Legislative Updates

 

Constitutional Amendment Limiting First Amendment

  • NRB Position: Oppose
  • Summary: This proposed amendment to the U.S. Constitution would serve as a limitation on the First Amendment. Frustrated with the U.S. Supreme Court's opinions on campaign finance and political speech, specifically the Citizens United and McCutcheon rulings, Democrats rallied around this proposal from Senator Tom Udall (D-NM) in 2014. The legislative language states that it would not abridge freedom of the press but does not identify other First Amendment freedoms.
  • Status: When then-Senate Majority Leader Harry Reid (D-NV) brought this up for a vote shortly before the 2014 elections, NRB warned that this could establish the press as a super-class of speaker and leave other free expression at the mercy of the federal government. All members of the Senate Democrat caucus supported advancing this legislation, but it was halted from advancing by most Senate Republicans in a procedural vote. Amendments to the U.S. Constitution require 2/3 support in both the House and the Senate, and then ratification by 3/4 of the States.

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Equality Act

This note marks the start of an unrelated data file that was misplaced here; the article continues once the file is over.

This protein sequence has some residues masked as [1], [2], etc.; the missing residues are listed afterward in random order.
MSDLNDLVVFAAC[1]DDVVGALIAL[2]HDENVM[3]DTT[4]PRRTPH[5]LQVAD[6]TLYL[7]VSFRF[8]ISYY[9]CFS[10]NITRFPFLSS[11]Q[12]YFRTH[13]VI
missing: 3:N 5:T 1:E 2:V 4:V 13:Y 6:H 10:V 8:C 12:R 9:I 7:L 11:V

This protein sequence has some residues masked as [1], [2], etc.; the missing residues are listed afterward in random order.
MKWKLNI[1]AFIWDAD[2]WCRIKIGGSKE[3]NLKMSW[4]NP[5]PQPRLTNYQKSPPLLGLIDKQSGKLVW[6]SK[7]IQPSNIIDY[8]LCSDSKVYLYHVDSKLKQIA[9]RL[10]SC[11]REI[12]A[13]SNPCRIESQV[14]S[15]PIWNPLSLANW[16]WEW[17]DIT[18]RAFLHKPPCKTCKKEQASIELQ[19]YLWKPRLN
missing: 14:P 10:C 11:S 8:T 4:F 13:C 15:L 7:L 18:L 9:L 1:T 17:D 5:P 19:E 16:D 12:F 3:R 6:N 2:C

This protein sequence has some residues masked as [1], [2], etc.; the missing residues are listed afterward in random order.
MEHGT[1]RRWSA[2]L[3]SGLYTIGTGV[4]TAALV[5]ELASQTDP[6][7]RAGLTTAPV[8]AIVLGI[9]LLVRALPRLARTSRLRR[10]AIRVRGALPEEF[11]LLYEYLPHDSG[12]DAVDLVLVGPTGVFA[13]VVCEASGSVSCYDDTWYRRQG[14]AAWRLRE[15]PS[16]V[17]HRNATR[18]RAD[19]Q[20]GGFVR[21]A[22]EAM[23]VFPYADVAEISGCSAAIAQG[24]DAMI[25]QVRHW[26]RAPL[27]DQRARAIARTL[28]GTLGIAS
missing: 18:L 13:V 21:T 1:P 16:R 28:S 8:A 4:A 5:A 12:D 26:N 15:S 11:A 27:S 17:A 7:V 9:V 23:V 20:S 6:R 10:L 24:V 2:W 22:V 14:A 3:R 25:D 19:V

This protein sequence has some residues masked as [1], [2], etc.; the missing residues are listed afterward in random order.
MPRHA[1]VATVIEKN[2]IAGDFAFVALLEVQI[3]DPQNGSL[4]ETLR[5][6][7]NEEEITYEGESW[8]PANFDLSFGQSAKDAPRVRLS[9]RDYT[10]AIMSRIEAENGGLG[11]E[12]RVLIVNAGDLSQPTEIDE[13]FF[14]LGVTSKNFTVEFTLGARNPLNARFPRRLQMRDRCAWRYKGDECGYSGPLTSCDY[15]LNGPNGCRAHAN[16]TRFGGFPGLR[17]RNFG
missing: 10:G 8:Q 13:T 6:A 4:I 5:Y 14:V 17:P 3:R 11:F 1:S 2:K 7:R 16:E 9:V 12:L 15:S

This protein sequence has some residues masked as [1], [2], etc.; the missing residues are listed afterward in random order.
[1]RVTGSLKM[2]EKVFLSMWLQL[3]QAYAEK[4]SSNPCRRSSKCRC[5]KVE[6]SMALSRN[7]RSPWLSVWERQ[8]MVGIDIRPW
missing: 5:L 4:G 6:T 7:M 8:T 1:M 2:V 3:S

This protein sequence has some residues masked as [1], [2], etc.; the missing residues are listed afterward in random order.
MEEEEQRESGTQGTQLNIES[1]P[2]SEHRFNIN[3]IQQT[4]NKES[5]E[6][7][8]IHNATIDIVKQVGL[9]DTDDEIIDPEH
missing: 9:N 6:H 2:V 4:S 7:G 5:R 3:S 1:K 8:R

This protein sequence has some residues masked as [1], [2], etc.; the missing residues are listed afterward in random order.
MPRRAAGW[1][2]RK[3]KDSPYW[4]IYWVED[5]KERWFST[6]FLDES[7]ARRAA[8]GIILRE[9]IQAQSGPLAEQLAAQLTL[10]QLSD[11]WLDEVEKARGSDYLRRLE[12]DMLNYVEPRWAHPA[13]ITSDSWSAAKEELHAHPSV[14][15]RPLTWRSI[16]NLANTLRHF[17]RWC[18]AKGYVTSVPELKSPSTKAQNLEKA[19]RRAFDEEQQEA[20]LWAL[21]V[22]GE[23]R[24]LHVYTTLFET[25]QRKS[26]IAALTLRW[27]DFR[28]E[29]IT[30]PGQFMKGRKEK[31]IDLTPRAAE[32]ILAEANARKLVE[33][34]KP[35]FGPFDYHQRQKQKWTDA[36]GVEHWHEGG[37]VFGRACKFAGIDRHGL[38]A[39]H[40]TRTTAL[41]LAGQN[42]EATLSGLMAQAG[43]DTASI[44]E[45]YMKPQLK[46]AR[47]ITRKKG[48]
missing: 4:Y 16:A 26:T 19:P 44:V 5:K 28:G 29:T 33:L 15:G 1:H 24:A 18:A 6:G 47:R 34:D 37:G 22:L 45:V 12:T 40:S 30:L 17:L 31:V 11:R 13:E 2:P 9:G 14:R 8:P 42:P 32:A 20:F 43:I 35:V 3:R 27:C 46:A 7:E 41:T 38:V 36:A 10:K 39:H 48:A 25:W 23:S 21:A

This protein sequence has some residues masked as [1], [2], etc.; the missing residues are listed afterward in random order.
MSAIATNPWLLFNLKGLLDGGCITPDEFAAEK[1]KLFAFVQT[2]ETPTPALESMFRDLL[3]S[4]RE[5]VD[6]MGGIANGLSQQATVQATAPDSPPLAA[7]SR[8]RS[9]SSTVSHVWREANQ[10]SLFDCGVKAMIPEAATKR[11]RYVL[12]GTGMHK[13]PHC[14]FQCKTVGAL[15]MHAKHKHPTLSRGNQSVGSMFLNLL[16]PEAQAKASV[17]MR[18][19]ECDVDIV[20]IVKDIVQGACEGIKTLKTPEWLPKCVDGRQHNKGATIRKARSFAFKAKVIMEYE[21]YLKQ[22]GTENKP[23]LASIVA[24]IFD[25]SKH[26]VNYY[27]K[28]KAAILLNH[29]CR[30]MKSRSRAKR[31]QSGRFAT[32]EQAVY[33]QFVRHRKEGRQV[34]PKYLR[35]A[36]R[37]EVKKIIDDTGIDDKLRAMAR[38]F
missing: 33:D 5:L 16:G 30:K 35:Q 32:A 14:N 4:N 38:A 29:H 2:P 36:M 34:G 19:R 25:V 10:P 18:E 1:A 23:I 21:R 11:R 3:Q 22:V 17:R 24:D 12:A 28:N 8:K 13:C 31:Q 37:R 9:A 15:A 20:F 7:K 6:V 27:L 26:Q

• NRB Position: Oppose
  • Summary: The so-called Equality Act is a misnomer. This legislation, sponsored by Rep. David Cicilline (D-RI) and Sen. Jeff Merkley (D-OR), would add "sexual orientation" and "gender identity" as protected classes in numerous sections of the Civil Rights Act of 1964, and like its much narrower predecessor, the Employment Non-Discrimination Act, it does not have an effective exemption for religious employers. In fact, it would specifically forbid any appeal to the broad, bipartisan Religious Freedom Restoration Act of 1993 in the case of any court challenge stemming from this bill. In this aggressive attack on RFRA, the Equality Act appears to be drafted as a sword against those who only wish to live daily according to the tenets of their faith regarding marriage and human sexuality. Significantly, RFRA simply provides a balancing test that ensures deference to the constitutional right of religious liberty unless there is a "compelling government interest" achieved by the "least restrictive means."